The synthetic triazoles include:
Fluconazole belongs to a class of synthetic, broad-spectrumtriazoles and is also referred to as a bistriazole antimycotic drug.
Itraconazole and voriconazole also belong to the synthetic tri-azole class of drugs. They inhibit the synthesis of ergosterol, a vi-tal component of fungal cell membranes.
After oral administration, fluconazole is about 90% absorbed. It’s distributed into all body fluids, and more than 80% of the drug is excreted unchanged in urine.
Oral bioavailability is greatest when itraconazole is taken with food; voriconazole is more effective if taken 1 hour before or after a meal.
Itraconazole and voriconazole are bound to plasma proteins and extensively metabolized in the liver into a large number of metabolites. They’re minimally excreted in stool.
Fluconazole inhibits fungal cytochrome P-450, an enzyme respon-sible for fungal sterol synthesis, causing fungal cell walls to weak-en.
Itraconazole and voriconazole interfere with fungal cell-wall synthesis by inhibiting the formation of ergosterol and increasing cell-wall permeability, making the fungus susceptible to osmotic instability.
Fluconazole is used to treat mouth, throat, and esophageal can-didiasis and serious systemic candidal infections, including UTIs, peritonitis, and pneumonia. It’s also used to treat cryptococcal meningitis.
Itraconazole is used to treat blastomycosis, nonmeningeal histo-plasmosis, candidiasis, aspergillosis, and fungal nail disease. Voriconazole is used to treat invasive aspergillosis and serious fungal infections caused by Scedosporium apiospermum and Fusarium species.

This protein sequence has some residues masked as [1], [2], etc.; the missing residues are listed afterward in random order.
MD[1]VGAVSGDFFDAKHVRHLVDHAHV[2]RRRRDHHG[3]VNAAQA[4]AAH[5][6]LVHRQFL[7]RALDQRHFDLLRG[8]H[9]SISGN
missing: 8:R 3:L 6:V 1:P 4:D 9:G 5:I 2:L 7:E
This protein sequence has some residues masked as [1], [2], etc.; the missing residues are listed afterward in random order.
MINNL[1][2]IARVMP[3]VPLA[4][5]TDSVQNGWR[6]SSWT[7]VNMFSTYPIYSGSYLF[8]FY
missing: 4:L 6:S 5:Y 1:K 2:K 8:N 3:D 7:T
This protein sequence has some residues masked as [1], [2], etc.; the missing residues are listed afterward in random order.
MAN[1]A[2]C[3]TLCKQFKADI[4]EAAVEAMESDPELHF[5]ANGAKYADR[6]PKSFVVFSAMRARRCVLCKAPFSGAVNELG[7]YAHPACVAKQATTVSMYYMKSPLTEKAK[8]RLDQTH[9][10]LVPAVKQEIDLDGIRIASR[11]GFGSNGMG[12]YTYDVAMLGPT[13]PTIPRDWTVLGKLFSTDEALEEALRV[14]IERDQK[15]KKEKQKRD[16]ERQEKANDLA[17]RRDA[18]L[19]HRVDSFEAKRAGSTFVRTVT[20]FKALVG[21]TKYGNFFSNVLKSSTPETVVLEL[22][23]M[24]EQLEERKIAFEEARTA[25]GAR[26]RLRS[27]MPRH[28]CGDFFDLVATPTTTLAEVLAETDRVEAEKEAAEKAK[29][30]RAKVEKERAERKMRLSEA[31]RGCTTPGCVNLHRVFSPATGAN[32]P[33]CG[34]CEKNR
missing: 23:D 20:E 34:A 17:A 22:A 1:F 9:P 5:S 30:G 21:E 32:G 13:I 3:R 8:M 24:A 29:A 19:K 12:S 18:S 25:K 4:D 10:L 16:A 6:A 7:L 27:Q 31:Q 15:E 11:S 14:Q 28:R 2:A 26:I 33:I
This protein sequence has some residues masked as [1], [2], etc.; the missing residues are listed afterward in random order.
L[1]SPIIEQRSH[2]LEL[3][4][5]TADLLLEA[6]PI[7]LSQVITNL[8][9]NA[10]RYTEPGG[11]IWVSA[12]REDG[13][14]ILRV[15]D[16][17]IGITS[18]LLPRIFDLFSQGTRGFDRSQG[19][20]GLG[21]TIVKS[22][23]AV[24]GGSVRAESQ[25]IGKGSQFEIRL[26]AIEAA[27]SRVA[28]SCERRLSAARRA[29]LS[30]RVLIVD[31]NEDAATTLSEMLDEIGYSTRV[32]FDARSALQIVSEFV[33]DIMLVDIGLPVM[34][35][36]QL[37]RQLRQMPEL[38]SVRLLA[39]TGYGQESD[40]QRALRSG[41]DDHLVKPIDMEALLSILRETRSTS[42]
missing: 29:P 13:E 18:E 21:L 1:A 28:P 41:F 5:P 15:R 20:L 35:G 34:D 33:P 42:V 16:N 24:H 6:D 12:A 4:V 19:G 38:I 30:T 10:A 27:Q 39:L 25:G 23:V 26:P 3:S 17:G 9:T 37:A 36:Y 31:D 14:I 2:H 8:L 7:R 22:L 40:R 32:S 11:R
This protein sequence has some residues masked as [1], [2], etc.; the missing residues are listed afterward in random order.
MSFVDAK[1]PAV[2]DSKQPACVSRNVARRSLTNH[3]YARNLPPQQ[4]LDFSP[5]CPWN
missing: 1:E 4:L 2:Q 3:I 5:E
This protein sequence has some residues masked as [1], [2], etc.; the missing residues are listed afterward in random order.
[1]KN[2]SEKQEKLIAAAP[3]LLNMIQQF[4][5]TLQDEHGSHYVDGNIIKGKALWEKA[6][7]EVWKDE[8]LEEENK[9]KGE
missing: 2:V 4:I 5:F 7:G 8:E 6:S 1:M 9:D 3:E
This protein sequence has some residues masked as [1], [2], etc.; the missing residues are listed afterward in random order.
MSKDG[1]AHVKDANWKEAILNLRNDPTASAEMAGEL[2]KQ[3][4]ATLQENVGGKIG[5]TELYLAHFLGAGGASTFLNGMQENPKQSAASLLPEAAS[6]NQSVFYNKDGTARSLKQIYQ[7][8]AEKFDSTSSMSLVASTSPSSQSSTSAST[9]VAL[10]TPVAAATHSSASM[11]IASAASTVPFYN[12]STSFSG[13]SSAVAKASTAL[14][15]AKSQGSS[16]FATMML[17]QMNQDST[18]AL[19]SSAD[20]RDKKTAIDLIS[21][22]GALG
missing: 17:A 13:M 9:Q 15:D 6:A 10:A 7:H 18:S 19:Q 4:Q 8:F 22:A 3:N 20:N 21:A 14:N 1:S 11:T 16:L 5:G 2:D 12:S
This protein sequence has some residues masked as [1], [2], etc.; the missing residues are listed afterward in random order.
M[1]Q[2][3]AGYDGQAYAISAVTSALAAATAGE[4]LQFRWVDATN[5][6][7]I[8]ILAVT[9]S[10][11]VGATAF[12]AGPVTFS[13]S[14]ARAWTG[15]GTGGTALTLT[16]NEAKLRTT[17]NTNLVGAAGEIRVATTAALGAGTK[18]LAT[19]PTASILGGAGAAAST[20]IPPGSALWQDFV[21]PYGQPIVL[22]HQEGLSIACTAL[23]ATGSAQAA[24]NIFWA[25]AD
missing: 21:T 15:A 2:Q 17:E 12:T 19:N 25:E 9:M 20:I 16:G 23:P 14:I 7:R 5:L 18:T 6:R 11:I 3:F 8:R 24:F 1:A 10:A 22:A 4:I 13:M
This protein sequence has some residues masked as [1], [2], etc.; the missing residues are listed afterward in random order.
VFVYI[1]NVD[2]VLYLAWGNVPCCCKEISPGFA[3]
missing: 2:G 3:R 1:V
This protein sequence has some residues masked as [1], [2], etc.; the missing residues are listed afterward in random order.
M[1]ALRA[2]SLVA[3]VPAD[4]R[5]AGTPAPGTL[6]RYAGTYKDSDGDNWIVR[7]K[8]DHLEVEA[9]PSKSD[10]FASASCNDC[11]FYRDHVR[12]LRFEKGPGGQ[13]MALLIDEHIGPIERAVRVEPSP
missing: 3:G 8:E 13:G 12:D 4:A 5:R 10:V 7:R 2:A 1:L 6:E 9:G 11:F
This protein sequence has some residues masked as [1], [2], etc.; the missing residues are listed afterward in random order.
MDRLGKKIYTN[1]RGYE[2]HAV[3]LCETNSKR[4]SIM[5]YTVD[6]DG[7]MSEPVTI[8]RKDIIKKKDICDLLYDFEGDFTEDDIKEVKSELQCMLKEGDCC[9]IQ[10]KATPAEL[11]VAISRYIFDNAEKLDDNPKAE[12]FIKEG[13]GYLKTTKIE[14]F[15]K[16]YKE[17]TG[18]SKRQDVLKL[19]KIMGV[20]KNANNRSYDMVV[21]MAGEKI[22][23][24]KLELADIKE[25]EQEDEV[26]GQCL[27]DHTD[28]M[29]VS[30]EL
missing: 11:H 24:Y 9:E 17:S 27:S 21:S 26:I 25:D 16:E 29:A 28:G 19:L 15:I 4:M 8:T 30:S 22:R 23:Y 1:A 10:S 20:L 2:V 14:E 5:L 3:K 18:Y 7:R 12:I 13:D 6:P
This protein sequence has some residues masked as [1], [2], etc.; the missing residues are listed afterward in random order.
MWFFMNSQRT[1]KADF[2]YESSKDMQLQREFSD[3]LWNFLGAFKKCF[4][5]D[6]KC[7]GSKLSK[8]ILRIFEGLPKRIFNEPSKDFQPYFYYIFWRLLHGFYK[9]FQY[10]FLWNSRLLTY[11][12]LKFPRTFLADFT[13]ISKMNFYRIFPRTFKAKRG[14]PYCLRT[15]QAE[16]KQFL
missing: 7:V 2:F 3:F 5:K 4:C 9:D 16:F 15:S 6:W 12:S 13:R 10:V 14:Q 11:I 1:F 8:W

Fluconazole may have interactions with other drugs:
§ Using fluconazole with warfarin may increase the risk of bleed-ing.
§ It may increase levels of phenytoin and cyclosporine.
§ It may increase the plasma levels of oral antidiabetic drugs, such as glyburide, tolbutamide, and glipizide, increasing the risk of hypoglycemia.
§ Rifampin and cimetidine enhance the metabolism of flucona-zole, reducing its plasma level.
§ Fluconazole may increase the activity of zidovudine. (See Ad-verse reactions to synthetic triazoles.)
Itraconazole and voriconazole may have these interactions:
§ Both may increase the risk of bleeding when combined with oral anticoagulants.
§ Antacids, H2-receptor antagonists, phenytoin, and rifampin low-er plasma itraconazole levels.
§ Voriconazole may inhibit the metabolism of phenytoin, benzodi-azepines, calcium channel blockers, sulfonylureas, and tacrolimus.
§ Voriconazole is contraindicated with sirolimus and ergot alka-loids because voriconazole may increase plasma levels of sirolimus and ergots.
§ Voriconazole is contraindicated with quinidine and pimozide be-cause of the risk of prolonged QT interval and, rarely, torsades de pointes.